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J Heart Valve Dis. 2011 Mar;20(2):159-64.

Potential role of Reynolds number in resolving Doppler- and catheter-based transvalvular gradient discrepancies in aortic stenosis.

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  • 1Division of Cardiovascular Diseases, Mayo Clinic, Scottsdale, Arizona 85259, USA.



Discrepancies in mean transvalvular gradient have been observed between Doppler echocardiography and catheter-based techniques in the assessment of aortic stenosis (AS). The Reynolds number (RE) has been shown to influence Doppler-derived gradients, and may be useful in resolving Doppler- and catheter-based gradient discrepancies in AS. The study aim was to assess the influence of the RE on such discrepancies.


A pulsatile in-vitro heart model using a bioprosthetic aortic valve with leaflets sutured together was used to simulate AS. Simultaneous gradients were measured using Doppler echocardiography and high-fidelity catheters while the RE was varied, by testing solutions of different density and viscosity across a range of cardiac outputs.


The echocardiographic and catheter-derived mean gradient (MG) values were correlated (r = 0.89; p < 0.0001); however, significant differences in the MG were observed across hemodynamic states. A direct linear relationship was identified between RE and the absolute difference in MG measured using the two techniques (r = 0.94, p < 0.0001). Relative to catheter-based measurements, the MG was underestimated by Doppler (range: 13-16 mmHg) at low RE (median 6,999) and overestimated (7-33 mmHg) at high RE (median 34,268). However, agreement between catheter- and Doppler-derived gradients was within 5 mmHg at intermediate RE (median 17,284) (p < 0.0001).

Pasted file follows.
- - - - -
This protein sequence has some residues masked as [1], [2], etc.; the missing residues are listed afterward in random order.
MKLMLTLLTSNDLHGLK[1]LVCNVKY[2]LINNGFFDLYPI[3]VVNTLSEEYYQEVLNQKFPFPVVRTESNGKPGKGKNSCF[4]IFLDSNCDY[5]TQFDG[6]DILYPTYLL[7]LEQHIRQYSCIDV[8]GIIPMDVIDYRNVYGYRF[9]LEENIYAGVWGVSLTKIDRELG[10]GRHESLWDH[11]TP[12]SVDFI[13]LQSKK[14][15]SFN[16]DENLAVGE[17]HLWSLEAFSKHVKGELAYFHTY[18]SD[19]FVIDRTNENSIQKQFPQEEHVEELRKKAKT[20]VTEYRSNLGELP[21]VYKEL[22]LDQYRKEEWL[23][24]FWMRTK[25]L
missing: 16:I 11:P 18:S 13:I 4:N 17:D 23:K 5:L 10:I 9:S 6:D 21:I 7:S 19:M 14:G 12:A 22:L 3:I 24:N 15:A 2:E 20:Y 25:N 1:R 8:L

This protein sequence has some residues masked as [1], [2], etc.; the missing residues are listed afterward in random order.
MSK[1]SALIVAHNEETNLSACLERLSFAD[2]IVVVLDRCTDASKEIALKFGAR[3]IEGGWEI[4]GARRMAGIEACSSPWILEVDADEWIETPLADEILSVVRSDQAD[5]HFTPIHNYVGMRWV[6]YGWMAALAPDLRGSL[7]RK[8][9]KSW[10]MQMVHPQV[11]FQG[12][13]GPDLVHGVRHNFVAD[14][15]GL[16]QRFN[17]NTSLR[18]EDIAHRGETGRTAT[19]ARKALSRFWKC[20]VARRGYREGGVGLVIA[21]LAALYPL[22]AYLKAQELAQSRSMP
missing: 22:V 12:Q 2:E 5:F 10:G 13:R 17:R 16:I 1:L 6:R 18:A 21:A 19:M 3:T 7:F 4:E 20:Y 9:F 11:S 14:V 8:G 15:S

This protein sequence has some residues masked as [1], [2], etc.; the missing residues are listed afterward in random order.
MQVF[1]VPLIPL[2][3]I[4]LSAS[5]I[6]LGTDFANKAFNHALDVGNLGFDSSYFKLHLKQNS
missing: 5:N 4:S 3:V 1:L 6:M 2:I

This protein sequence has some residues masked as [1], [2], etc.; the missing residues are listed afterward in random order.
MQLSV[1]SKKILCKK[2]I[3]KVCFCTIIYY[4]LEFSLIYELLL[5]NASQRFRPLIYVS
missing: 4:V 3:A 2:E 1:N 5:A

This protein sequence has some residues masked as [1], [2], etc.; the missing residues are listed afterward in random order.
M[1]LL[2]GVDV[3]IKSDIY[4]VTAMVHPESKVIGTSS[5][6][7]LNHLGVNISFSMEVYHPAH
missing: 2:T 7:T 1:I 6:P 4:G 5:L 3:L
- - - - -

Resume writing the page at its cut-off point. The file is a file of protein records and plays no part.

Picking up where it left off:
The underestimation of Doppler-derived MGs at low RE relative to catheter-based measurements may be due to an exclusion of viscous friction from the simplified Bernoulli equation, while the overestimation of Doppler-derived MGs at high RE may be due to a pressure recovery effect. However, within an intermediate range of RE, where the effects of viscous and inertial forces are balanced, the agreement between catheter- and Doppler-derived gradients was excellent.

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